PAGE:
East Central University officials are expected to announce two scholarships and a fellowship at a ceremony at 2 p.m. Thursday honoring the work of late political science professor John Ulrich. A memorial bench will also be dedicated to his memory.
The scholarships and fellowship are the results of a cooperative effort by the ECU Foundation Inc. and the Dr. John J. Ulrich Foundation — a nonprofit organization established by Ulrich’s family after his death to carry on his work and provide political science students with transformative experiences.
Ulrich taught political science for 28 years at ECU. He died Sept. 7, 2015, surrounded by family at his home after an arduous battle with an invasive form of cancer. The family lost their oldest daughter, Jordan, after a prolonged battle with cystic fibrosis little more than two years before Ulrich’s death. The losses hit the Ulrich family hard, but family members said they were determined to honor the memory and the spirit of their sister and father.
That determination, organizers say, was the driving force behind the opportunities that will be made available to ECU students Thursday.
“We’re doing a $1,000 scholarship per year through the nursing program in honor of our daughter Jordan,” Lesa Ulrich said. “And the plan is to do a $1,000 per-year scholarship for a political science student through that department. John wanted to grow the political science program.”
Ulrich said the nursing scholarship was created as a direct result of her family’s experiences fighting cystic fibrosis and cancer. She said the family had to relocate to California to fight both illnesses, and the costs and complications of the move during such an emotional time took its toll on them. She said she wants to help other families navigate the logistical difficulties they will face should they find themselves in the same situation.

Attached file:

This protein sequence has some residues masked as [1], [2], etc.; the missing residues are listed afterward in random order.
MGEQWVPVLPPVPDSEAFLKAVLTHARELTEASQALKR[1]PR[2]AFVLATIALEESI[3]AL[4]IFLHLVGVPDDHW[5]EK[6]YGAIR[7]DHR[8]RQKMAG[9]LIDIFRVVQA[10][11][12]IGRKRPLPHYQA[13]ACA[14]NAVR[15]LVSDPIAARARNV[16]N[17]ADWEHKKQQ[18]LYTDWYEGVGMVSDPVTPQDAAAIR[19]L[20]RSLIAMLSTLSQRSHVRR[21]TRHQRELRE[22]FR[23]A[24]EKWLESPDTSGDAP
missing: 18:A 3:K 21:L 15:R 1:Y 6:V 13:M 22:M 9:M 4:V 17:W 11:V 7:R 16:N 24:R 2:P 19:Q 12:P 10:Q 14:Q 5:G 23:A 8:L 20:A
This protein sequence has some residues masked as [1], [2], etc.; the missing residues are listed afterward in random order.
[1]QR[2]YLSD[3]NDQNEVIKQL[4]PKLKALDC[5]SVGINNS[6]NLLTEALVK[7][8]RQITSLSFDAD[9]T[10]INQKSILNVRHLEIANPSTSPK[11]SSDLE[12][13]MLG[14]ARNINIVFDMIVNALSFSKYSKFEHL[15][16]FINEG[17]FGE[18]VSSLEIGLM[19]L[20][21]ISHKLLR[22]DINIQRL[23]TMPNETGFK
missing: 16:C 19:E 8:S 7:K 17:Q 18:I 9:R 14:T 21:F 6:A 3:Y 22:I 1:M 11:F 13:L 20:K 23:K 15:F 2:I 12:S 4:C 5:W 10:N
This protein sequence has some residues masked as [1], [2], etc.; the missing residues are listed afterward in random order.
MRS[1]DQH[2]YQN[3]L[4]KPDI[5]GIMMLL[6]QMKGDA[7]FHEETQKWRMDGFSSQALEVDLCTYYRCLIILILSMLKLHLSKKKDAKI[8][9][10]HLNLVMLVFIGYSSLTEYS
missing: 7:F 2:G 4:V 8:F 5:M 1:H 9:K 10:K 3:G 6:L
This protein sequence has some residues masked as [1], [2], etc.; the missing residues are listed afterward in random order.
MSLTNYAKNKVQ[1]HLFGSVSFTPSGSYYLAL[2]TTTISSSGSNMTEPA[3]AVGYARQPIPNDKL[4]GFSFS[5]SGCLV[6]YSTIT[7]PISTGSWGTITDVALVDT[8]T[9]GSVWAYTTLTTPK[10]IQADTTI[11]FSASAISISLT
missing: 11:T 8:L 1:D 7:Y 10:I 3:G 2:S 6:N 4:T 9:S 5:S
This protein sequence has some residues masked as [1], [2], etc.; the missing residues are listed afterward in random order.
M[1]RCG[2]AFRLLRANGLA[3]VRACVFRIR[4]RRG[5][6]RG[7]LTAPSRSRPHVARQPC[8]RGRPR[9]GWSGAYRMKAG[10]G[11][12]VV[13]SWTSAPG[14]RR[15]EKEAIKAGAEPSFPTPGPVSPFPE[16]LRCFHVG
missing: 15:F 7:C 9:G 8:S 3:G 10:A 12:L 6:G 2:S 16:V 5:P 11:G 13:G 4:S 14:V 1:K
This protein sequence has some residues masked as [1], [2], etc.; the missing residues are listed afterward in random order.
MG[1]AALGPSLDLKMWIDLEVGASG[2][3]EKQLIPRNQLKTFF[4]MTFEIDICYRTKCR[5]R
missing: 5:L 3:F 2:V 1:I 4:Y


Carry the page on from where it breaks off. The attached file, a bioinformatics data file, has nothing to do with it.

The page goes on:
The fellowship will provide an opportunity for a junior or senior political science or legal studies student to spend a spring semester in the nation’s capital, working directly with legislators — an experience organizers describe as both transformative and invaluable.
In a proof-of-concept trial run, senior legal studies major Hannah Hale — the first Ulrich Fellow — spent 90 days in Washington, D.C., this spring, completing assignments specifically designed to maximize the educational impact of her proximity to the U.S. Capitol while working for U.S. Sen. Jim Inhofe. The timing, Hale said, couldn’t have been better — attending the inauguration of the 45th president of the United States, Donald J. Trump, was a once-in-a-lifetime experience for the Ardmore native.
“This is a unique experience,” Hale said. “It’s not like anything else East Central can offer you. It’s going to open doors for people, and it’s going to be really special. I feel very blessed to be a part of it.”
ECU Political Science Chair Christine Pappas described Ulrich as a “dear colleague” who wanted his students to experience “world-class opportunities” — something the fellowship has been expressly designed to provide.
Pappas said the trial run was a success.
“I worked with John for almost 15 years,” Pappas said. “This is a wonderful time to memorialize the excellence he brought to ECU. It’ll be a short program, but it’ll also be a very powerful program remembering him and his legacy at ECU.”
For the Ulrich family, the ceremony marks the fulfillment of their father’s vision. It’s a matter of respect for his wishes and a way to ensure his influence at ECU lives on in perpetuity.
“It would mean a lot to our kids to have people come and remember their dad,” Ulrich said, holding back tears. “John had privileges not everyone has, and he wanted to (create) an opportunity for people who deserve a break.
“You never know, they could be a superstar.”